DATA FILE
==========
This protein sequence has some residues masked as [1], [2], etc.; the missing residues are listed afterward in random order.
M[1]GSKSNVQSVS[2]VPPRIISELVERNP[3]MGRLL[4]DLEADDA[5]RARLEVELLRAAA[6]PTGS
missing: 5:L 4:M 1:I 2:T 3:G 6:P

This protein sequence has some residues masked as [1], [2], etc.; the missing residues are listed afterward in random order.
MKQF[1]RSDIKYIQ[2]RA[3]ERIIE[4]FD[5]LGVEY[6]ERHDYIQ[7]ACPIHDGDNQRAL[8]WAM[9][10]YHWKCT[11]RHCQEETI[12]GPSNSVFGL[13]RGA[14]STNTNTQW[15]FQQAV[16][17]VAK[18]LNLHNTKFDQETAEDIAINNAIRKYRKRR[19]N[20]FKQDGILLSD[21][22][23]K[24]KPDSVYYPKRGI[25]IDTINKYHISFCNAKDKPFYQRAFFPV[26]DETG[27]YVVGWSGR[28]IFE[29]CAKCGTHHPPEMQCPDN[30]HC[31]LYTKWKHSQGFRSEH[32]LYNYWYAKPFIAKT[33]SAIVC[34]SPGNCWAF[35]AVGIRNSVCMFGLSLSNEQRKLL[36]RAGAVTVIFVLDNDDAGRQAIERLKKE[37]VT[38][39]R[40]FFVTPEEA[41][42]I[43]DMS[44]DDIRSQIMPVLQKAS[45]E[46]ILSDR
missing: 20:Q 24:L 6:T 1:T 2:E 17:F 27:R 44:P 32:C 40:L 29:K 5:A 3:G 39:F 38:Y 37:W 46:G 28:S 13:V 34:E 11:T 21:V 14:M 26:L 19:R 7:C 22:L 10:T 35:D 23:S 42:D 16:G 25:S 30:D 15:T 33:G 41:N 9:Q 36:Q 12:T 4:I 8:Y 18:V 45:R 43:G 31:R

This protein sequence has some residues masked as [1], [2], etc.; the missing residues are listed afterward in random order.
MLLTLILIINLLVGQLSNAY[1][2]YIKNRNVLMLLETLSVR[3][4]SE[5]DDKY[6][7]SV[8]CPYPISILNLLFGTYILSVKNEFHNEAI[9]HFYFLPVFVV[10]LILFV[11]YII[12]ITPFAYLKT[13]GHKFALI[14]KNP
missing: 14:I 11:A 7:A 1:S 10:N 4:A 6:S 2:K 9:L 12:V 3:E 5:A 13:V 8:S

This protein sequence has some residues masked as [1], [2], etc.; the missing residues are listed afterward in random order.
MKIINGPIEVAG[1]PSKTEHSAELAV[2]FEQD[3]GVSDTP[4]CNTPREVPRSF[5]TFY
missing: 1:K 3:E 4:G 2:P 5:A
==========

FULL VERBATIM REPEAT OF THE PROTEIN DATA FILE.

This protein sequence has some residues masked as [1], [2], etc.; the missing residues are listed afterward in random order.
M[1]GSKSNVQSVS[2]VPPRIISELVERNP[3]MGRLL[4]DLEADDA[5]RARLEVELLRAAA[6]PTGS
missing: 5:L 4:M 1:I 2:T 3:G 6:P

This protein sequence has some residues masked as [1], [2], etc.; the missing residues are listed afterward in random order.
MKQF[1]RSDIKYIQ[2]RA[3]ERIIE[4]FD[5]LGVEY[6]ERHDYIQ[7]ACPIHDGDNQRAL[8]WAM[9][10]YHWKCT[11]RHCQEETI[12]GPSNSVFGL[13]RGA[14]STNTNTQW[15]FQQAV[16][17]VAK[18]LNLHNTKFDQETAEDIAINNAIRKYRKRR[19]N[20]FKQDGILLSD[21][22][23]K[24]KPDSVYYPKRGI[25]IDTINKYHISFCNAKDKPFYQRAFFPV[26]DETG[27]YVVGWSGR[28]IFE[29]CAKCGTHHPPEMQCPDN[30]HC[31]LYTKWKHSQGFRSEH[32]LYNYWYAKPFIAKT[33]SAIVC[34]SPGNCWAF[35]AVGIRNSVCMFGLSLSNEQRKLL[36]RAGAVTVIFVLDNDDAGRQAIERLKKE[37]VT[38][39]R[40]FFVTPEEA[41][42]I[43]DMS[44]DDIRSQIMPVLQKAS[45]E[46]ILSDR
missing: 20:Q 24:L 6:T 1:T 2:E 17:F 27:R 44:P 32:C 40:L 29:K 5:A 3:G 39:F 38:Y 37:W 46:G 28:S 13:V 34:E 11:T 21:V 14:M 26:L 19:R 7:C 22:L 10:T 35:D 23:S 42:D 16:G 25:S 30:D 15:T 33:G 41:N 9:Q 36:Q 12:T 4:I 8:Y 18:V 45:R 43:G 31:R

This protein sequence has some residues masked as [1], [2], etc.; the missing residues are listed afterward in random order.
MLLTLILIINLLVGQLSNAY[1][2]YIKNRNVLMLLETLSVR[3][4]SE[5]DDKY[6][7]SV[8]CPYPISILNLLFGTYILSVKNEFHNEAI[9]HFYFLPVFVV[10]LILFV[11]YII[12]ITPFAYLKT[13]GHKFALI[14]KNP
missing: 14:I 11:A 7:A 1:S 10:N 4:A 6:S 2:K 9:L 12:V 3:E 5:A 13:V 8:S

This protein sequence has some residues masked as [1], [2], etc.; the missing residues are listed afterward in random order.
MKIINGPIEVAG[1]PSKTEHSAELAV[2]FEQD[3]GVSDTP[4]CNTPREVPRSF[5]TFY
missing: 1:K 3:E 4:G 2:P 5:A